Elon Musk’s empire is a whirlwind of activity

Elon Musk’s empire is a whirlwind of activity

Tesla Inc CEO Elon Musk

Tesla’s investors are antsy ahead of Wednesday’s Q2 results. The electric-vehicle maker faces surging competition, especially coming out of China, and many investors aren’t convinced that CEO Elon Musk has his eye on the ball.

Around two-thirds of respondents to a Bloomberg survey said Musk needed to pay more attention to what is still his main gig. They think he’s distracted by his other pursuits. That seems to be a fair assessment.

Twitter is the biggest distraction. “Whatever sins this platform may have, being boring is not one of them,” Musk tweeted today. Okay, but hemorrhaging money is—he also admitted Saturday that ad revenue has halved, and the company is “still negative cash flow” thanks to its heavy debt load. Twitter can’t pay its rent, and a new lawsuit claims it still owes ex-workers a cool $500 million in severance.

The “boring” reference was presumably aimed at Twitter’s suddenly very present rival, Meta’s Threads, but that’s just another indicator of how precarious Twitter’s position is these days. Musk may not be Twitter’s CEO anymore, but it’s clear he’s still the boss, and that means paying quite a lot of attention.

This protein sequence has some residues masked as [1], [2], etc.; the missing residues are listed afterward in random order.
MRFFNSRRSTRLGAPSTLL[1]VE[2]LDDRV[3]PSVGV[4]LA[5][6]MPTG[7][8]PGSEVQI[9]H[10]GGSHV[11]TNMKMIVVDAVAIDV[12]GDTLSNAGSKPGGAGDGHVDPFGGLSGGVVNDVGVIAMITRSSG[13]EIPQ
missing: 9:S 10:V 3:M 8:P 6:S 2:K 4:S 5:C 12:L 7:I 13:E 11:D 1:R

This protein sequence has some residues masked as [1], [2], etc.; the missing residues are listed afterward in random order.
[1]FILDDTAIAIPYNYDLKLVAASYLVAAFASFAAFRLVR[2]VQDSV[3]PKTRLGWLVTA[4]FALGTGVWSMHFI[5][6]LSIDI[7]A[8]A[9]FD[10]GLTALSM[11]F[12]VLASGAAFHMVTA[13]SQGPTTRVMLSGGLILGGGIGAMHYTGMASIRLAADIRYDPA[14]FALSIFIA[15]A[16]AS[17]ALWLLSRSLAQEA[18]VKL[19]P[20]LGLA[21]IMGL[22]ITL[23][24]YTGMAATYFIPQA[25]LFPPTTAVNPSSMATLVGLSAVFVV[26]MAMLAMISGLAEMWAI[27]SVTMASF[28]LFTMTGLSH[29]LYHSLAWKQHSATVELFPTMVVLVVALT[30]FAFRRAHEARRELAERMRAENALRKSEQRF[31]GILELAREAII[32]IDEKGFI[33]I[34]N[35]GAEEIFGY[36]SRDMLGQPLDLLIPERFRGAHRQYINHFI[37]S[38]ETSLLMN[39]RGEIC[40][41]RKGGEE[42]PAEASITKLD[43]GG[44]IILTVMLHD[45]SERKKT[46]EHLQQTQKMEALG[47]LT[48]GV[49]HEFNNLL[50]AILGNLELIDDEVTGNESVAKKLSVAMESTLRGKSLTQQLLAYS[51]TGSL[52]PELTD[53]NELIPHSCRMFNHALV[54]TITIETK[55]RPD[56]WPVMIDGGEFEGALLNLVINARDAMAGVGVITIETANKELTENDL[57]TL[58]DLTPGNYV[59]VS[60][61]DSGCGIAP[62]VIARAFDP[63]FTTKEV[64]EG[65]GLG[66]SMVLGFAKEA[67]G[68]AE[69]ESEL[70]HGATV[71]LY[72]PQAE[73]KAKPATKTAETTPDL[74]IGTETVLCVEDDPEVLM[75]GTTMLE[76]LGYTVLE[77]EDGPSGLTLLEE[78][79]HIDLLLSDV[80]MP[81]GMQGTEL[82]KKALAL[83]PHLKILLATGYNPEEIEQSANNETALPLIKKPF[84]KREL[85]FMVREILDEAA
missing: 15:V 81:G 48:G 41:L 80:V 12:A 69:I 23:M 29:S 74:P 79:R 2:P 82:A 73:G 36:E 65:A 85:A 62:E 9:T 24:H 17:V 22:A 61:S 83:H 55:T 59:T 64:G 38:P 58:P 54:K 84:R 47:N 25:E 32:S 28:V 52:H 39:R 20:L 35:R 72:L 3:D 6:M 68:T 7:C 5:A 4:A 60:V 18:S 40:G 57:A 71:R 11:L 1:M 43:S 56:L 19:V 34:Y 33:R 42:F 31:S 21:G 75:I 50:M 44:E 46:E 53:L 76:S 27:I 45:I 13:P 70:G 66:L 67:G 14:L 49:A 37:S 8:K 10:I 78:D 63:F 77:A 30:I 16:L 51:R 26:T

Musk focus is further divided by his latest A.I. venture, xAI, which has set itself the laughably grand task of building a “good” artificial general intelligence “with the overarching purpose of just trying to understand the universe,” Musk said in a Friday Twitter Spaces chat about the launch.

And then, returning for a moment to ventures that actually make money, there is SpaceX. According to Barron’s, SpaceX is now worth $150 billion, making it more valuable than either Boeing or Raytheon. Again, a justifiable attention magnet. There’s also Neuralink. The Boring Company. The list goes on.

It’s not like Tesla is standing still—for one thing, it’s finally made a Cybertruck, though as Fortune’s Christiaan Hetzner points out in his analysis, we still don’t know what it’s capable of, or how much it costs. We don’t even know if what just rolled off the production line was intended for a customer, or just for internal evaluation. Tesla’s shareholders would certainly like to know, given that the waiting list for the odd-looking vehicle, which was supposed to enter production two years ago, is estimated to be close to two million long.

Hopefully, Tesla’s CEO will tell his investors what they need to know this week. But it seems unlikely that he’ll be satisfying their desire for focus anytime soon. More news below.

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